The Sugarcubes were the biggest group ever to emerge from Iceland, which helps explain their off-kilter sense of melody. Their 1988 debut, Life's Too Good, attracted terrific reviews and became a college radio hit, but they never were able to recapture that sense of excitement. According to group legend, the Sugarcubes formed on June 8, 1986, the day that vocalist Björk (born Björk Gundmundsdottir) gave birth to her son. Prior to that day, the members of the group had been a variety of Icelandic bands. Björk had the longest career out of any of the members. When she was 11 years old, the vocalist had recorded a children's album. In her late teens, she joined the Icelandic post-punk band Tappi Tikarrass, who released two albums before splitting in 1983. Drummer Siggi Baldursson (born Sigtryggur Baldursson, October 2, 1962) was a member of þeyr (aka Theyr), whose most prominent international moment came in 1982, when they recorded with Youth and Jaz Coleman of Killing Joke. At the same time Theyr was popular within Iceland, Einar Benediktsson and Bragi Olafesson formed a punk band called Purrkur Pillnikk, which released records on Benediktsson's own label, Gramm. By 1984, Björk, Benediktsson, and Baldursson had joined forces, forming K.U.K.L. with keyboardist Einar Mellax. K.U.K.L. — which means witch in Icelandic — was an noisy, artsy post-punk band that released several singles on the independent British record label Crass. In 1986, K.U.K.L. evolved into the Sugarcubes, adding Björk's then-husband Thor Eldon on guitar and Bragi Olafesson on bass. In late 1987, the band signed to One Little Indian in the U.K., Elektra Records in the U.S. The Sugarcubes released their debut album, Life's Too Good, in 1988 to critical acclaim in both the U.K. and the U.S. "Birthday," the first single from the album, became an indie hit in Britain and a college radio hit in America. In particular, Björk received a heap of praise, which began tensions between her and Benediktsson. By the time the group recorded its second album, Thor had divorced Björk and married Magga Ornolfsdottir, who became the group's keyboardist after Einar Mellax left. Furthermore, Olafesson divorced his wife — who happened to be the twin sister of Baldursson's wife — and married Benediktsson, making their union the first openly gay marriage in pop music. Here Today, Tomorrow Next Week!, the Sugarcubes' second album, was released in 1989. The album featured a greater vocal contribution by Einar, which was criticized in many of the record's reviews, which were noticeably weaker than those for Life's Too Good. After the release of Here Today, Tomorrow Next Week!, the band embarked on a lengthy international tour. At the conclusion of the tour in late 1990, the bandmembers pursued their own individual interests. Stick Around for Joy, the band's third album, was released in 1992; before the record appeared, a collection of remixes called It's-It was released in Europe. Stick Around for Joy received better reviews than Life's Too Good, but the album failed to yield a hit single. Following its release, the Sugarcubes disbanded. In 1993, Björk launched a critically acclaimed and commercially successful solo career that was based in dance music.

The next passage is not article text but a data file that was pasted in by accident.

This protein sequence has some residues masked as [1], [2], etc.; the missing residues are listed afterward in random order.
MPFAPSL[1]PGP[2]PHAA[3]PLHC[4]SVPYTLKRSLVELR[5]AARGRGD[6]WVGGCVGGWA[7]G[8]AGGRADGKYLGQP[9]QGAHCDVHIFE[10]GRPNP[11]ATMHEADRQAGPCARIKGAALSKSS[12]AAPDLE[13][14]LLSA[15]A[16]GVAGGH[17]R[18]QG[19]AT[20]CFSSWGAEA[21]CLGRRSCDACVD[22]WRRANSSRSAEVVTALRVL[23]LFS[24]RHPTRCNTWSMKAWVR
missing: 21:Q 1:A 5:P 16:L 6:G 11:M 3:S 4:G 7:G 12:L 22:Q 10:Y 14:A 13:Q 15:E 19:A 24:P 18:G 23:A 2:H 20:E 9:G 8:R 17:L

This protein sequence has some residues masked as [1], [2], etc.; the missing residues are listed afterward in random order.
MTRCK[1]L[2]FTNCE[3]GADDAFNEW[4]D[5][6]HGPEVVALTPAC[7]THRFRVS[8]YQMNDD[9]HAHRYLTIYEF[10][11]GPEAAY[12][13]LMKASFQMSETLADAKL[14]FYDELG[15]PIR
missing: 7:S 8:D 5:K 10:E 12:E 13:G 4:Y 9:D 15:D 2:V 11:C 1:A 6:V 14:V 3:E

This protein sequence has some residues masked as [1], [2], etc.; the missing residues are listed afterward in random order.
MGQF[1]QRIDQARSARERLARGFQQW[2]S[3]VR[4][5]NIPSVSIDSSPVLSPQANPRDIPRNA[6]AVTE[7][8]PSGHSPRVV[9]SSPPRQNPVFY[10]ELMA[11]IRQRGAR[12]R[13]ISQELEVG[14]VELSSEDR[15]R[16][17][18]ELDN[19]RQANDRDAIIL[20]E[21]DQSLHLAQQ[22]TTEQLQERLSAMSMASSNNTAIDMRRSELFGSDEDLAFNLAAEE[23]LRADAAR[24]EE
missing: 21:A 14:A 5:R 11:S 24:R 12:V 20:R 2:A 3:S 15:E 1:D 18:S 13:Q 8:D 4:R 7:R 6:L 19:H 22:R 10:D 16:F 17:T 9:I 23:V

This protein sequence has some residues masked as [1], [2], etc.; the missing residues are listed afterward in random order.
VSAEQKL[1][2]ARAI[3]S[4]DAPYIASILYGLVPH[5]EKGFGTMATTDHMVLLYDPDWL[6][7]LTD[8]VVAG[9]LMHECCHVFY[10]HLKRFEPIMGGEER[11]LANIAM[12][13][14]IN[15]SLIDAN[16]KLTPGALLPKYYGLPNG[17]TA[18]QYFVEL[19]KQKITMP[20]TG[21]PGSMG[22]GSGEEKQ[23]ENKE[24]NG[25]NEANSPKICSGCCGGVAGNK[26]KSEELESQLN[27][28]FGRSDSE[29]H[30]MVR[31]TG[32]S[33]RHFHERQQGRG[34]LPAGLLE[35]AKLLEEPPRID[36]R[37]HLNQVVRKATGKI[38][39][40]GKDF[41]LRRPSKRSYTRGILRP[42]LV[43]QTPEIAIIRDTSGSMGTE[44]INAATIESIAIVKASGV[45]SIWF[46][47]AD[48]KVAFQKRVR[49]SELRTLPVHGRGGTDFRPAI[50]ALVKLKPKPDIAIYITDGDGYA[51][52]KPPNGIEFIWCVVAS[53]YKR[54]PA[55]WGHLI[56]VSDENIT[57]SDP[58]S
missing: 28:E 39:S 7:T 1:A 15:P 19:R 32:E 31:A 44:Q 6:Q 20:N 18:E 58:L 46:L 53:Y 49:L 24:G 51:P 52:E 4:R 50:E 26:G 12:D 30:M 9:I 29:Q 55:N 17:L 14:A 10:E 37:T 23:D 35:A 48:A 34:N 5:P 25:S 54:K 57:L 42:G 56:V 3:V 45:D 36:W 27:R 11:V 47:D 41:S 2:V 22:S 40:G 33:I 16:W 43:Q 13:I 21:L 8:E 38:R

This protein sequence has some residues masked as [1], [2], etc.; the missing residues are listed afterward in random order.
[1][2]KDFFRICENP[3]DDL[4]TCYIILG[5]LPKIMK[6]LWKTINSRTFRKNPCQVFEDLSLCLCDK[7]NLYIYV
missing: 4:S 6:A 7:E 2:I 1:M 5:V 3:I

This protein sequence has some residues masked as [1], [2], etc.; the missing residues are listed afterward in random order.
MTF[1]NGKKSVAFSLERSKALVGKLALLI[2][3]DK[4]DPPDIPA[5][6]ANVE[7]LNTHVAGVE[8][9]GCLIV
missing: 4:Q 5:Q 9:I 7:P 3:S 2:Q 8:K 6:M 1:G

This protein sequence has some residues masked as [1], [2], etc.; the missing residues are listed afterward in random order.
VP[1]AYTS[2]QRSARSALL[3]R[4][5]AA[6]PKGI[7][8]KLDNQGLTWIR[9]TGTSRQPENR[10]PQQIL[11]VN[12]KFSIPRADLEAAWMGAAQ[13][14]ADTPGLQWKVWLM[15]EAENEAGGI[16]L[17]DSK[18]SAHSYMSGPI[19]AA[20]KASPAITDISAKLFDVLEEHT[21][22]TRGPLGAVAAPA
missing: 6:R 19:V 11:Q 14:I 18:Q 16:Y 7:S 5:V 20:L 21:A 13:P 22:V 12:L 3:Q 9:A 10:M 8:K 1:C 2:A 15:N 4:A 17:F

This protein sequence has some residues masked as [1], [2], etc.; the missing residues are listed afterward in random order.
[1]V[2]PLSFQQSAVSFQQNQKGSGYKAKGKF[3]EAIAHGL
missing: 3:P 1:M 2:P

(by Stephen Thomas Erlewine)